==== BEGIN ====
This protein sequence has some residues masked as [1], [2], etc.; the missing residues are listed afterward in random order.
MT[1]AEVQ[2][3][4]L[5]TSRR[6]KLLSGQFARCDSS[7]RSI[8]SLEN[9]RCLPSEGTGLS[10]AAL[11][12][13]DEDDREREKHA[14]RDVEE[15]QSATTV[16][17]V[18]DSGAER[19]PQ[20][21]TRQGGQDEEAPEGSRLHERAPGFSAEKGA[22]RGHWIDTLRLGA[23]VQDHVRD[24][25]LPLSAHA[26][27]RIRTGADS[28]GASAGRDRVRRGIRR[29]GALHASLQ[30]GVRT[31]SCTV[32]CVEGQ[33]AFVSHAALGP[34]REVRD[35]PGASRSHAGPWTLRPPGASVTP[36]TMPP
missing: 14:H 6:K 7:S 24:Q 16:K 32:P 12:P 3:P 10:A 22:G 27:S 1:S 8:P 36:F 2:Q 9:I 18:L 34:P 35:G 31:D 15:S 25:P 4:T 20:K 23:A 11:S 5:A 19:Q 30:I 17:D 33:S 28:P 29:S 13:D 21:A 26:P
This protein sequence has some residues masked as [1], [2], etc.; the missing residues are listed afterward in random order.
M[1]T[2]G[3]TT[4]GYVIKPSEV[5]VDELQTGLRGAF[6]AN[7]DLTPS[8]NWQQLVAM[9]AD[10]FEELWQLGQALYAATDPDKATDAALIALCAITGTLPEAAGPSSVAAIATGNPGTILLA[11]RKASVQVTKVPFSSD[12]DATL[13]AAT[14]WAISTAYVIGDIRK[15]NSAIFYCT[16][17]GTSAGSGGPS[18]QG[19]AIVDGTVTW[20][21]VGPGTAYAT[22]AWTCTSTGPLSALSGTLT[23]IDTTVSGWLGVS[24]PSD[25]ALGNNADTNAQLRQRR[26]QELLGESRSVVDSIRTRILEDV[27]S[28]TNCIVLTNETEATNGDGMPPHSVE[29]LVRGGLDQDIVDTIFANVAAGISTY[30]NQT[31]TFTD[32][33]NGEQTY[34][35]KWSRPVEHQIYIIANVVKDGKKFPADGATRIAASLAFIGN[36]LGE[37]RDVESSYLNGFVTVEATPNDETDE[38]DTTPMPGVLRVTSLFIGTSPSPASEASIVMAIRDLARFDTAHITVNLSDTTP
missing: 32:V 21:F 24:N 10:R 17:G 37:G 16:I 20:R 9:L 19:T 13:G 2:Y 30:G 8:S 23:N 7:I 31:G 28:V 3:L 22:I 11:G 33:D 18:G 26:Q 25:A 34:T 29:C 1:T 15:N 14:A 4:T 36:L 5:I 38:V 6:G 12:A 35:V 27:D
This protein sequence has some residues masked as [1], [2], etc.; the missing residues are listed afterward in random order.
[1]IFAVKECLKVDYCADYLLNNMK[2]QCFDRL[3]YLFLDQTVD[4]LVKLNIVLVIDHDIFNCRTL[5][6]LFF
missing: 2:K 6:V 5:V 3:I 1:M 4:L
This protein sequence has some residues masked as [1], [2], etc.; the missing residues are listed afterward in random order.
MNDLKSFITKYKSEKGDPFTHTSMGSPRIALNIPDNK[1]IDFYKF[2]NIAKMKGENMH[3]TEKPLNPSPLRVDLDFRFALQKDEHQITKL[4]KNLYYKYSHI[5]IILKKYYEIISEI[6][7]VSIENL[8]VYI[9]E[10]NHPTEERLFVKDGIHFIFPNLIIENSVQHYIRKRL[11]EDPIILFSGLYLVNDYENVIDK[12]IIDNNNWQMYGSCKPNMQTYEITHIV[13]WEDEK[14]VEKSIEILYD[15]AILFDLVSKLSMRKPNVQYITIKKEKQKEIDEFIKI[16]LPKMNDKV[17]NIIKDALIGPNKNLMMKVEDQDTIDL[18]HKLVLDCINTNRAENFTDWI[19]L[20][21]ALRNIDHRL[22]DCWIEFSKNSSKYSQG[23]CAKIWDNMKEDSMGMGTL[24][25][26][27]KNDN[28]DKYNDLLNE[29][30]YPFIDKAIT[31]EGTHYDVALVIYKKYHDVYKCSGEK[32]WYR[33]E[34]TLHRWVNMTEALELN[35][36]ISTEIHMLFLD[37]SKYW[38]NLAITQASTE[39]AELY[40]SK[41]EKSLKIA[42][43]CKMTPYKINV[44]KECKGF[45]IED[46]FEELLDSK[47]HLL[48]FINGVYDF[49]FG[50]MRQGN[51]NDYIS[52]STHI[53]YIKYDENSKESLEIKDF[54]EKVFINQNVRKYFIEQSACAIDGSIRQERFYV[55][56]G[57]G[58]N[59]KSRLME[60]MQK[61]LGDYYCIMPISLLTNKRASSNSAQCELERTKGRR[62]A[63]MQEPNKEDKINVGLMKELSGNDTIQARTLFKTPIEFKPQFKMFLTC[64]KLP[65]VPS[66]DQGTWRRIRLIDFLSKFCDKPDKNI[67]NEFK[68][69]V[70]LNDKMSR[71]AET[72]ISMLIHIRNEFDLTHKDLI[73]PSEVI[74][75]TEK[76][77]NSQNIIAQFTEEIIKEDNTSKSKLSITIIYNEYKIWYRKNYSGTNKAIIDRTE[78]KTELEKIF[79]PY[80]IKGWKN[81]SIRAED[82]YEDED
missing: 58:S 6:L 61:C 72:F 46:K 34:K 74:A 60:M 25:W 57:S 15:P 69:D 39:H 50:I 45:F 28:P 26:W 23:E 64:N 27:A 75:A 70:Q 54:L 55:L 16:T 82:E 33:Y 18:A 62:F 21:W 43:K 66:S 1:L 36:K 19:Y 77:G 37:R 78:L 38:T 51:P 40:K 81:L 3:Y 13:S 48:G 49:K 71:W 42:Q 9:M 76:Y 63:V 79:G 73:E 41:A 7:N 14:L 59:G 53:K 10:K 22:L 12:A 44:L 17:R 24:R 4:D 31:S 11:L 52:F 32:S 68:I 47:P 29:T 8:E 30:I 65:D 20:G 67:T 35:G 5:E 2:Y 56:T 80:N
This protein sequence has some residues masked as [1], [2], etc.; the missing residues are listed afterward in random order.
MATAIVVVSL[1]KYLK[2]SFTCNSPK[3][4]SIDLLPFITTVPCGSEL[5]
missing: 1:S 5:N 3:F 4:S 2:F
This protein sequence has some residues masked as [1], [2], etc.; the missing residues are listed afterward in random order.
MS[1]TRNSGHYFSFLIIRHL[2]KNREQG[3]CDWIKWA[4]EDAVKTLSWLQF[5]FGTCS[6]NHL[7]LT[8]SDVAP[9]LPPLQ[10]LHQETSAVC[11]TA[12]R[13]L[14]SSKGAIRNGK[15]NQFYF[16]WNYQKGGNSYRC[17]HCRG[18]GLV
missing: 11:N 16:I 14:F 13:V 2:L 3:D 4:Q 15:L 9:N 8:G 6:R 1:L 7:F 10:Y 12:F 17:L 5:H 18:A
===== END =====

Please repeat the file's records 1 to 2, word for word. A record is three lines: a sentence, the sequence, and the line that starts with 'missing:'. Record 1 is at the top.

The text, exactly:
This protein sequence has some residues masked as [1], [2], etc.; the missing residues are listed afterward in random order.
MT[1]AEVQ[2][3][4]L[5]TSRR[6]KLLSGQFARCDSS[7]RSI[8]SLEN[9]RCLPSEGTGLS[10]AAL[11][12][13]DEDDREREKHA[14]RDVEE[15]QSATTV[16][17]V[18]DSGAER[19]PQ[20][21]TRQGGQDEEAPEGSRLHERAPGFSAEKGA[22]RGHWIDTLRLGA[23]VQDHVRD[24][25]LPLSAHA[26][27]RIRTGADS[28]GASAGRDRVRRGIRR[29]GALHASLQ[30]GVRT[31]SCTV[32]CVEGQ[33]AFVSHAALGP[34]REVRD[35]PGASRSHAGPWTLRPPGASVTP[36]TMPP
missing: 14:H 6:K 7:S 24:Q 16:K 32:P 12:P 3:P 10:A 22:G 27:S 1:S 8:P 36:F 2:Q 9:I 18:L 34:P 35:G 31:D 15:S 25:P 4:T 20:K 23:A 11:S 5:A 19:Q 30:I 17:D 33:S 28:P 29:S 13:D 21:A 26:P
This protein sequence has some residues masked as [1], [2], etc.; the missing residues are listed afterward in random order.
M[1]T[2]G[3]TT[4]GYVIKPSEV[5]VDELQTGLRGAF[6]AN[7]DLTPS[8]NWQQLVAM[9]AD[10]FEELWQLGQALYAATDPDKATDAALIALCAITGTLPEAAGPSSVAAIATGNPGTILLA[11]RKASVQVTKVPFSSD[12]DATL[13]AAT[14]WAISTAYVIGDIRK[15]NSAIFYCT[16][17]GTSAGSGGPS[18]QG[19]AIVDGTVTW[20][21]VGPGTAYAT[22]AWTCTSTGPLSALSGTLT[23]IDTTVSGWLGVS[24]PSD[25]ALGNNADTNAQLRQRR[26]QELLGESRSVVDSIRTRILEDV[27]S[28]TNCIVLTNETEATNGDGMPPHSVE[29]LVRGGLDQDIVDTIFANVAAGISTY[30]NQT[31]TFTD[32][33]NGEQTY[34][35]KWSRPVEHQIYIIANVVKDGKKFPADGATRIAASLAFIGN[36]LGE[37]RDVESSYLNGFVTVEATPNDETDE[38]DTTPMPGVLRVTSLFIGTSPSPASEASIVMAIRDLARFDTAHITVNLSDTTP
missing: 32:V 21:F 24:N 10:R 17:G 37:G 16:I 20:R 9:L 19:T 13:G 2:Y 30:G 8:S 23:N 7:I 31:G 28:V 3:L 22:I 11:G 33:D 18:G 26:Q 25:A 34:T 29:C 1:T 15:N 14:A 4:T 36:L 5:I 38:V 6:G 12:A 35:V 27:D